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U.S. stocks to rise in 2020, but virus, presidential race pose risks: Reuters poll

By Caroline Valetkevitch

NEW YORK (Reuters) – The U.S. stock market is likely to rack up solid gains this year, but it’s vulnerable to a correction if the effect of the coronavirus outbreak worsens or the U.S. presidential race rattles investors, according to strategists in a Reuters poll.

The S&P 500 index <.SPX> will end 2020 at 3,400, according to the median forecast of over 50 stock market analysts, strategists and fund managers polled by Reuters in the past two weeks. That would represent about a 5.2% gain over 2019’s close and an 8.7% gain from Tuesday’s close of 3,128.21.

Many of the targets were taken before a dramatic tumble in world stocks early this week. A surge in coronavirus cases outside China and worries of a potential pandemic drove major U.S. stocks indexes down and left both the S&P 500 and Dow Jones Industrial Average in the red for the year.

The latest forecast for the S&P 500 is up from November, when strategists last surveyed by Reuters predicted the index would reach 3,260 by the end of the year. Professional investors’ targets about stock market performance often miss the mark, but they are useful as an indication of market sentiment.

Worries have been mounting about the effect of the virus on the global economy and on earnings, especially after market heavyweight Apple <AAPL.O> last week said it would fall short of its quarterly sales target because of slower iPhone production and weaker demand in China.

Not all poll participants see a significant market correction this year, but many of those who expect one see the coronavirus’s impact as the most likely trigger.

Investors have been worried about valuations following recent record highs in the market. The S&P 500 index is trading at 19 times forward earnings, well above the long-term average of roughly 15 times, according to IBES data from Refinitiv.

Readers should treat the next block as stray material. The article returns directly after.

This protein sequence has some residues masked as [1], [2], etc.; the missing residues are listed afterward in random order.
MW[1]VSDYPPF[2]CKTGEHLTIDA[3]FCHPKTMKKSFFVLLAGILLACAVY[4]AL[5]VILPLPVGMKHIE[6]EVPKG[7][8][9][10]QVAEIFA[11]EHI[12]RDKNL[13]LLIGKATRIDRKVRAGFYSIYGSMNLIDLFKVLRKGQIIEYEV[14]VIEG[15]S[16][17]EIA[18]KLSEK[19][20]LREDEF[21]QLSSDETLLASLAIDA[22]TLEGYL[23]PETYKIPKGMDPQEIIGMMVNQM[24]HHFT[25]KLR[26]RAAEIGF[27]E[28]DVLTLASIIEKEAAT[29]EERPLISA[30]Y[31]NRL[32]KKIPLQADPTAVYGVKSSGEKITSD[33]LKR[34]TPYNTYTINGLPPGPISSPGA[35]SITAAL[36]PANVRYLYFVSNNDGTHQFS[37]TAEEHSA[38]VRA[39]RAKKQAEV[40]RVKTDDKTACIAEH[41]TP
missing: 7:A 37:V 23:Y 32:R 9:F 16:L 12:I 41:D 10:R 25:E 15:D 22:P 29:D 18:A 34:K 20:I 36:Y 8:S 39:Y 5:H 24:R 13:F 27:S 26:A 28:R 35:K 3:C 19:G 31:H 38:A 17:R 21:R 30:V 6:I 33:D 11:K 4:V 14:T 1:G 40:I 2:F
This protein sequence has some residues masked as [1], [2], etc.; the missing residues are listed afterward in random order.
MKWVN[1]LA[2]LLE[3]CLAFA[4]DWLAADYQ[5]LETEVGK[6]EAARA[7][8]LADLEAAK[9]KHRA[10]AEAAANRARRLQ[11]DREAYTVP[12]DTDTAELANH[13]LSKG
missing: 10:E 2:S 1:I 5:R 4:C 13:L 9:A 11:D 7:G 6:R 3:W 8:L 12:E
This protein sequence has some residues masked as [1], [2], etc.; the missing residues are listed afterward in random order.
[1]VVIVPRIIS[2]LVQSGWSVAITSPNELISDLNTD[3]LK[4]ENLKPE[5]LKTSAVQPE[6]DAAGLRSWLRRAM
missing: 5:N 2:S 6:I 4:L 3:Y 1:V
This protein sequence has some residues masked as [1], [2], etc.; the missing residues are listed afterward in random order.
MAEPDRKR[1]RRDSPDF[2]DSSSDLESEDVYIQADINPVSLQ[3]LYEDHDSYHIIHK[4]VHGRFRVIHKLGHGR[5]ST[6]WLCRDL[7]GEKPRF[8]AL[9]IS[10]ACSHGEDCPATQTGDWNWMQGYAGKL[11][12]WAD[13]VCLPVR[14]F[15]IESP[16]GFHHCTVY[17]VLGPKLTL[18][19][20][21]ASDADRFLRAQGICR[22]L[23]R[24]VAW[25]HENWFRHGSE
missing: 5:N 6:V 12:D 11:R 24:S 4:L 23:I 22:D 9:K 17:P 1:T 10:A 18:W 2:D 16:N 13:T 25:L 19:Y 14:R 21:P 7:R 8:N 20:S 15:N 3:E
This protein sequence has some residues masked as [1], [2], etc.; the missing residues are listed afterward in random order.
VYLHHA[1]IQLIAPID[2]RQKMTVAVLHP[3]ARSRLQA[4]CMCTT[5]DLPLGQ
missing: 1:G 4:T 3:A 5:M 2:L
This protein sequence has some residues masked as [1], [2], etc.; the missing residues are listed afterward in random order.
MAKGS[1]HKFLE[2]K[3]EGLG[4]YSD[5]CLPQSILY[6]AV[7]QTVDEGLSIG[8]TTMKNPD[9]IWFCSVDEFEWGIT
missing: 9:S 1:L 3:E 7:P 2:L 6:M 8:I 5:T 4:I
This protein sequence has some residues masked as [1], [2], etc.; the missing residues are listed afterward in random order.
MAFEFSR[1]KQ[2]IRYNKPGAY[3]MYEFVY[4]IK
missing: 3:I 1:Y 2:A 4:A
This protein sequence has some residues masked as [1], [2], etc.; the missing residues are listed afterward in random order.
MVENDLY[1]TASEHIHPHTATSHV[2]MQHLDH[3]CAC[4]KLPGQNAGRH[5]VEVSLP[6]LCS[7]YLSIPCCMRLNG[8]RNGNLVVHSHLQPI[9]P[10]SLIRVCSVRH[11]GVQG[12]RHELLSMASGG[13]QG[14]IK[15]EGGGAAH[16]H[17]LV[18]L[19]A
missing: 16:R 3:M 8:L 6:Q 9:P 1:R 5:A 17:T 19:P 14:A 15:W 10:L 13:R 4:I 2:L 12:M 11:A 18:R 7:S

“We’re at the upper end of valuations, and it will require material earnings growth to push us higher,” said Oliver Pursche, chief market strategist at Bruderman Asset Management in New York.

“That earnings growth is only likely to materialize if there’s decent economic growth. And right now economic data does not point to a strengthening economy.”

After a lackluster year of profit growth in 2019, some investors have been hoping corporate earnings this year will be strong enough to support further market gains. Analysts are estimating profit growth of 7.8% for S&P 500 companies in 2020, based on Refinitiv’s data.

Many strategists take comfort in the view interest rates are low and the chances of the United States entering an economic recession this year also remain low.

“The risk of a recession right now is very well-contained, so unless something breaks down on the economic front or the coronavirus issue becomes more problematic than the market is currently discounting or something like that, then there’s no reason to believe the market is not going to continue to grind higher,” said Jonathan Golub, chief U.S. equity strategist at Credit Suisse Securities in New York. He sees the S&P 500 ending the year at 3,600.

As concerns over the spreading coronavirus outbreak hammer U.S. stocks, investors are also in the early stages of gauging another potential risk to the market later this year: the U.S. presidential election.

So far, the market impact has mostly shown up in healthcare shares. Insurers fell on Monday as Democrat Bernie Sanders, a U.S. senator whose agenda includes a national “Medicare for All” health plan, scored a recent win in the Nevada caucuses.

The poll also showed the Dow <.DJI> finishing 2020 at 30,342, which would represent a gain of 6.3% from the end of 2019. The Dow closed at 27,081.36 on Tuesday.

(Reporting and polling by Caroline Valetkevitch; additional reporting by April Joyner, Lewis Krauskopf, Stephen Culp, Chuck Mikolajczak, Herbert Lash, David Randall and Alden Bentley in New York and Noel Randewich in San Francisco; aditional polling by Mumal Rathore and Tushar Goenka in Bengaluru; editing by Ross Finley, Larry King)